Wednesday, December 7, 2011

Obama No. 1; Perry hacken' 10; never again Perry's world

The Guardian on 6 December 2011 noted that President Obama has

 told US officials to consider how countries treat its gay and lesbian populations when making decisions about allocating foreign aid.
Reactionary presidential candidate and Texas Governor Rick Perry issued this Statement on the president's decision:

 "This administration's war on traditional American values must stop.

"This silly idea is just the most recent example of an administration at war with people of faith in this country. Investing tax dollars promoting a lifestyle many Americans of faith find so deeply objectionable is wrong."
This "silly idea" is the subject of a  chilling comment by the admirable and beautiful blog another country:

 Iran Celebrates the End of Ramadan:
Six hanged in the City of Ahvaz,
Three of Them for "Lavat" (sexual intercourse between men)

If you ain't moved by another country's comment, you ain't my kinda folk.

The Guardian article quotes Secretary of State Hillary Clinton as saying

"I am not saying gay people can't or don't commit crimes," she said. "They can and they do, just like straight people. And when they do, they should be held accountable. But it should never be a crime to be gay."
Quite right, Madam Secretary.  You'd have made a great president, too.

I yearn for the day when Governor Perry is nominated by The Reactionary Party and is on a debate platform with Barak Hussein Obama, explaining why persons with "traditional American Values" insisted on by "many Americans of faith" would celebrate hanging young Texans from a sour apple tree.

The Guardian article notes:

The 10 countries granted the greatest economic and military assistance from the US – according to USAID – are Afghanistan, Iraq, Israel, Egypt, Pakistan, Sudan, West Bank/Gaza, Ethiopia, Kenya and Colombia.

In Israel, gays are more free than in Texas, excepting Austin.  Columbia, to my astonishment, is moving toward freedom.  The rest of the countries to which we give untold amounts of money gladly murder gays.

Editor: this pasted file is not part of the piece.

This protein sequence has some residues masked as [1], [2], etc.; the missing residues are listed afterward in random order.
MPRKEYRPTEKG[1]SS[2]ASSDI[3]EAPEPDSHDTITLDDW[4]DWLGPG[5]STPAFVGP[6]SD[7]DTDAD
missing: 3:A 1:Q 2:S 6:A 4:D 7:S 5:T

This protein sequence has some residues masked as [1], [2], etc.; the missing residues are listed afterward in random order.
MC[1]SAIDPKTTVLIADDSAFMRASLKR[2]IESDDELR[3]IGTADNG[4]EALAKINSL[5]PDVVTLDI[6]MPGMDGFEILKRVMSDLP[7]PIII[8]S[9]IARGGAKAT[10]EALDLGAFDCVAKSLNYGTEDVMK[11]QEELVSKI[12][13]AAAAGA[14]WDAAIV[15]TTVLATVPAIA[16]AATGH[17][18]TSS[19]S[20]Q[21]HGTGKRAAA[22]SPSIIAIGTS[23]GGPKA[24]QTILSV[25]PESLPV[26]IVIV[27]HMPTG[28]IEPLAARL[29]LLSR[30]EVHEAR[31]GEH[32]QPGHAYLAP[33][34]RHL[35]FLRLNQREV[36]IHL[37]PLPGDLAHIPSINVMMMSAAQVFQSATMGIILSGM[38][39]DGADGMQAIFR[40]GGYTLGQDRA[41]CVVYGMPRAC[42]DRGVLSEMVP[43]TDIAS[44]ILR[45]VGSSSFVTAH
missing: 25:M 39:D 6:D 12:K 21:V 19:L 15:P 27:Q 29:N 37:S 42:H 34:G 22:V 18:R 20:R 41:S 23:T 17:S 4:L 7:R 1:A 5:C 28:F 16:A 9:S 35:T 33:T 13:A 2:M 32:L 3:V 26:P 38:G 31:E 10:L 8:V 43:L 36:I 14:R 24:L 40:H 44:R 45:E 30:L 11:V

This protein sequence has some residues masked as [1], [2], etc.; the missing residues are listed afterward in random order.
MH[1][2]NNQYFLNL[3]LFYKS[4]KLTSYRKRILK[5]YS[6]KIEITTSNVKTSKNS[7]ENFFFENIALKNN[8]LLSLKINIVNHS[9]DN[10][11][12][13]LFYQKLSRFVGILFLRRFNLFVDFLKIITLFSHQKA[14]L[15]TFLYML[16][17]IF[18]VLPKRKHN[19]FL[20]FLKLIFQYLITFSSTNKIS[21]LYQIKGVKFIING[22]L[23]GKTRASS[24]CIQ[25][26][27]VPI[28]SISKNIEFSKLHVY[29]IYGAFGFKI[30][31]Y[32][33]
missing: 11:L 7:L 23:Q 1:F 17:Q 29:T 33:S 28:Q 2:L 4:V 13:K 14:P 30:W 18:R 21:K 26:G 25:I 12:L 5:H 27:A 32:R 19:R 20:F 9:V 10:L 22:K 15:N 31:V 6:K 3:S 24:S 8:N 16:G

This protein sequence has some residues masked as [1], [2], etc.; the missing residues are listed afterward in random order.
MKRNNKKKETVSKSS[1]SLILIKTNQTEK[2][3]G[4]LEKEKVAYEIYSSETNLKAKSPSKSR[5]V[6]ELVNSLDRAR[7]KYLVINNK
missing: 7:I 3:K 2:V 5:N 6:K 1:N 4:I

Do you, any of you, remember John Rechy's  City of Night (1963),

 or his Numbers (1967)?

These autographical novels are the moving and mad adventures of a desperate  youngman [Recy's phrase] in the Perryesque America as I lived it in the 50s and early 60s.  Rechy's depiction of El Paso and Los Angeles reminds me of Egypt today:

From Wikipedia:

Egypt is influenced by the civil law system [note from Durell:  derived from Roman law, as is the law of France, Germany, Italy, and most European countries, England excepted). As the criminal code is silent on the subject of private, adult and consensual homosexual acts, and cross-dressing, they are not de jure illegal in Egypt. However, since 2000 certain laws have been used to impose what amounts to a de facto ban on homosexuality and cross-dressing.
In 2000, police arrested an Egyptian gay couple and charged them with, "violation of honor by threat" and "practicing immoral and indecent behavior". Their lawyer asked that the charges be dropped because homosexuality is not a crime, but the judge refused on the grounds that two men had in fact "offended" religious and moral standards [1]. The incident became a media sensation, promoting various public figures to view homosexuality as a product of Western decadence and demand that the government execute homosexuals or send them to mental institutions to be reformed[2].
Within a year, the Egyptian government began a public crackdown on Egyptian gay men by raiding private parties, arresting the guests and charging them with various laws, including violating the "Public Order & Public Morals" code, enacted in the 1990s to combat "Satanic" and "lewd" expressions, as well as engaging in prostitution and "violating the teachings of religion and propagating depraved ideas and moral depravity." [3].

If the Muslim Brotherhood (Egypt's expression of Perry's point of view) doesn't prevail in Egypt, with our help, Egypt might turn out to deal fairly with brave and gay young men who insist on Democracy.

Surely not every young man who opposed Mubarak in Tiananmen Square was gay. . .

A Chinese worker 
expresses support for 
mass protests at 
Tiananmen Square [differentSquare, same issue]
before the government's
 bloody crackdown.

. . . but Wally knows one who wants sexual freedom as well as economic and political freedom.

I'm very happy to see my government help 

Egyptian protest poster courtesy
another country

. . . freedom spread around the globe:  not only political and economic freedom, but the most valuable freedom of all:  the freedom to be as one is.

Once Perry's vision of America was the predominant vision.  Never again!

No comments: